Anonymous said...

E-readerd also contain a lot of harmful chemicals and use nonrenewable, toxic metals in their creation. Used + library books take no new energy to bring into your life.

PS- curious why someone striking up a conversation is 'weird'...I live in a very friendly city where people aren't afraid of interacting w strangers, so it makes me kinda sad to see in other cities that people avoid talking to others, especially in such close proximity as the bus.

Daphne said...

Some points. You can take notes, but it isn't easy unless you have the keyboard version. And you can bookmark sections if you think you want to reread them sometime. Personally I like the feel of the keyboard kindle a lot, but I have trouble holding the touch screen version.

I find the Kindle is great for novels, but really really bad for reference books. I bought one for the Kindle one time and returned it since it is impossible to flip to the correct pages and such. A reference book is so much easier if you can put little tabs and such.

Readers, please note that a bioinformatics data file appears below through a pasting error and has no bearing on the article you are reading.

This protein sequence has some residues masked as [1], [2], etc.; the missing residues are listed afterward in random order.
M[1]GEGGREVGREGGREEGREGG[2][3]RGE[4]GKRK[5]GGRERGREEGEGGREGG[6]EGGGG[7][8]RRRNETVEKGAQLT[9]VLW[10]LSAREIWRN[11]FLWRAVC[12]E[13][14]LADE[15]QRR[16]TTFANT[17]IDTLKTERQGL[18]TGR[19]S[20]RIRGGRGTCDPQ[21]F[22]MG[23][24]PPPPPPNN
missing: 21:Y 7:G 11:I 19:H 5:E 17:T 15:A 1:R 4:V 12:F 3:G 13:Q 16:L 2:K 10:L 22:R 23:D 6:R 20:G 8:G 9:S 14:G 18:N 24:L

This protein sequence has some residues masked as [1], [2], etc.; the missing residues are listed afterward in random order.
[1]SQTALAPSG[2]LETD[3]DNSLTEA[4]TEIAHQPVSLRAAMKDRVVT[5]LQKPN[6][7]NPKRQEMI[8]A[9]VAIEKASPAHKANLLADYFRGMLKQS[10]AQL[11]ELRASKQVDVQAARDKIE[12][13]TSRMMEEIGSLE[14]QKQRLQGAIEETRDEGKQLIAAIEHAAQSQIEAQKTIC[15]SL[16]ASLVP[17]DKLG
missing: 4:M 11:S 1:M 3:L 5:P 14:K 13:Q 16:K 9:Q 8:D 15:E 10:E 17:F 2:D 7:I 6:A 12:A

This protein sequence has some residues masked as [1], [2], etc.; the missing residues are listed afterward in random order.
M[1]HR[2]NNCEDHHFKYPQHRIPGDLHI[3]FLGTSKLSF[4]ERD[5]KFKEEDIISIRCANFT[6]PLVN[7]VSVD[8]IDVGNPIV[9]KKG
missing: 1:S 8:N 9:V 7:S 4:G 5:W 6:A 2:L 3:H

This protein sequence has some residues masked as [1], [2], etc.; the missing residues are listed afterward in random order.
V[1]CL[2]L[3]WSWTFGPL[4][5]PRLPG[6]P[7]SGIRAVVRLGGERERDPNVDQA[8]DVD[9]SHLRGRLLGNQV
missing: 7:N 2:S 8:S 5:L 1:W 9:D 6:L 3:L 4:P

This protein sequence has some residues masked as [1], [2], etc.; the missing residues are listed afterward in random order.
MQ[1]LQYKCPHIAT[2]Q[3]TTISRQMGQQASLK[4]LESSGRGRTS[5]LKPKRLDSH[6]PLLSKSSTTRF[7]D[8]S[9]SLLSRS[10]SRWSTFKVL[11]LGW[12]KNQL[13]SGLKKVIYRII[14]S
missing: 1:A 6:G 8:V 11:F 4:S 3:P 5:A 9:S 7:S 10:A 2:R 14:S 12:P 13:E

swiggett said...

I completely agree with your points, but the inability to lend or borrow books is probably the most detrimental to my book-loving experience. It doesn't happen all the time, but some of the best book-situations are when my sister, mom, or best friend read a book and mail it to me. I then read it and mail it to another one of them. Even though we are separated by miles and miles, we are all sharing one book and one story. Certainly, we could all check the same book out of the library or download to an e-reader, but it just isn't the same.

Martha said...

I love my Kindle! But I also still love "real" books and read them just as much.

When I got mine, I had an issue with the way it felt too. For my birthday last year, I bought myself a nice cover (with a light!)that opens like a book and that helped a lot.

Sarah said...

I bought my Kindle for the sole purpose of travel. When I was little and we would go on family road trips I would always bring a box of books - that doesn't really work when you are traveling internationally with just your backpack. I love that the Kindle battery lasts forever, and that you can get most of the classics for free, but that is pretty much it!

In every day life I never use my Kindle - real books all the way! I rely SO MUCH on our library - there is one just a block away from my house. But I don't buy new books - haven't in a long time (that is one of the reasons I struggle with the Kindle - ebook prices are CRAZY!). Our library puts on a huge used book sale and I've volunteered there forever - so I get first dibs!

Eco Yogini said...